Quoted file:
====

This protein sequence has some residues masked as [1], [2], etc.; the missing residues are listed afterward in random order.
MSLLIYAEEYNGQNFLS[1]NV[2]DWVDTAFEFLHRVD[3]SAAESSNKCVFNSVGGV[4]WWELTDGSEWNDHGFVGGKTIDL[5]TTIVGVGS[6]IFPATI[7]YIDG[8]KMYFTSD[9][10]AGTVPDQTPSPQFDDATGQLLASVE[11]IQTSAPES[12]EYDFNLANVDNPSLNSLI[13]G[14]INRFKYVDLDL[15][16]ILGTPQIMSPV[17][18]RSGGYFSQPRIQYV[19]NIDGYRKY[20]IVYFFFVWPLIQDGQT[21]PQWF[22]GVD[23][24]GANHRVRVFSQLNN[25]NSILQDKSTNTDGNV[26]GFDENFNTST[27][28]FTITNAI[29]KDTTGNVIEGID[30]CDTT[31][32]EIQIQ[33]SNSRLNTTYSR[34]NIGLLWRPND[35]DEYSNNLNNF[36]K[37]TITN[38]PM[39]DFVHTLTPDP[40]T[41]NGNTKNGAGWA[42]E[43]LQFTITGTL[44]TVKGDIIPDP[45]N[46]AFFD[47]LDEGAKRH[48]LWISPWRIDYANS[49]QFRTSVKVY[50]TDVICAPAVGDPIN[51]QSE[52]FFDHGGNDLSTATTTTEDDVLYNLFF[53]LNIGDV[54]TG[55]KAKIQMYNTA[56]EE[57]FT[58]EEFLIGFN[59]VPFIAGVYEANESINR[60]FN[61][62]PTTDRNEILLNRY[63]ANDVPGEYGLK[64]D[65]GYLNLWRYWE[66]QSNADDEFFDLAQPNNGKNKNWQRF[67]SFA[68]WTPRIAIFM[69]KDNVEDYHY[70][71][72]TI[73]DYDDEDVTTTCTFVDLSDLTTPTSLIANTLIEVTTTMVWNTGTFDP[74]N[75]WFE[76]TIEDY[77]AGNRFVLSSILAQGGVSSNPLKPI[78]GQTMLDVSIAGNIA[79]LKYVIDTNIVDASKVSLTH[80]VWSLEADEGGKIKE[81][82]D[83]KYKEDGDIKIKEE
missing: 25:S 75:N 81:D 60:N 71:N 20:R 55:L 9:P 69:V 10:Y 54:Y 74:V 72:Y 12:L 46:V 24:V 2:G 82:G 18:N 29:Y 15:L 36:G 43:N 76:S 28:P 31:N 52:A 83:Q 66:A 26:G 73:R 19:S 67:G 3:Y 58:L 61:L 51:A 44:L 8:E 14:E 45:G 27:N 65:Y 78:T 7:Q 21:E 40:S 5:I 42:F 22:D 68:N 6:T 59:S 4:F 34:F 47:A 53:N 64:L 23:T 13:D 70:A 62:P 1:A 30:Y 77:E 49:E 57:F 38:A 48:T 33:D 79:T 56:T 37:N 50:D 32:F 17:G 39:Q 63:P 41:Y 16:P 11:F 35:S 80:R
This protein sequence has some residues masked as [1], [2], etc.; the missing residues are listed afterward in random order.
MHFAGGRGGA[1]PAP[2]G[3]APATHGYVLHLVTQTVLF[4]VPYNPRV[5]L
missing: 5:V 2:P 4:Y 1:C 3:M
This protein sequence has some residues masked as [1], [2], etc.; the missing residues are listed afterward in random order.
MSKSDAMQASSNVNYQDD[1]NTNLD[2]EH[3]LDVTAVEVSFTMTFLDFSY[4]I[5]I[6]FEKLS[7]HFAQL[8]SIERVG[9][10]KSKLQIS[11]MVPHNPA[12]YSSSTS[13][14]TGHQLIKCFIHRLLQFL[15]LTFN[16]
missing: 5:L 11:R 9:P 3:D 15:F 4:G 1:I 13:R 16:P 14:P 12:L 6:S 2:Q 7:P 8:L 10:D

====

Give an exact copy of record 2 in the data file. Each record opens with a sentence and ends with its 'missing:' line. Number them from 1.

This protein sequence has some residues masked as [1], [2], etc.; the missing residues are listed afterward in random order.
MHFAGGRGGA[1]PAP[2]G[3]APATHGYVLHLVTQTVLF[4]VPYNPRV[5]L
missing: 5:V 2:P 4:Y 1:C 3:M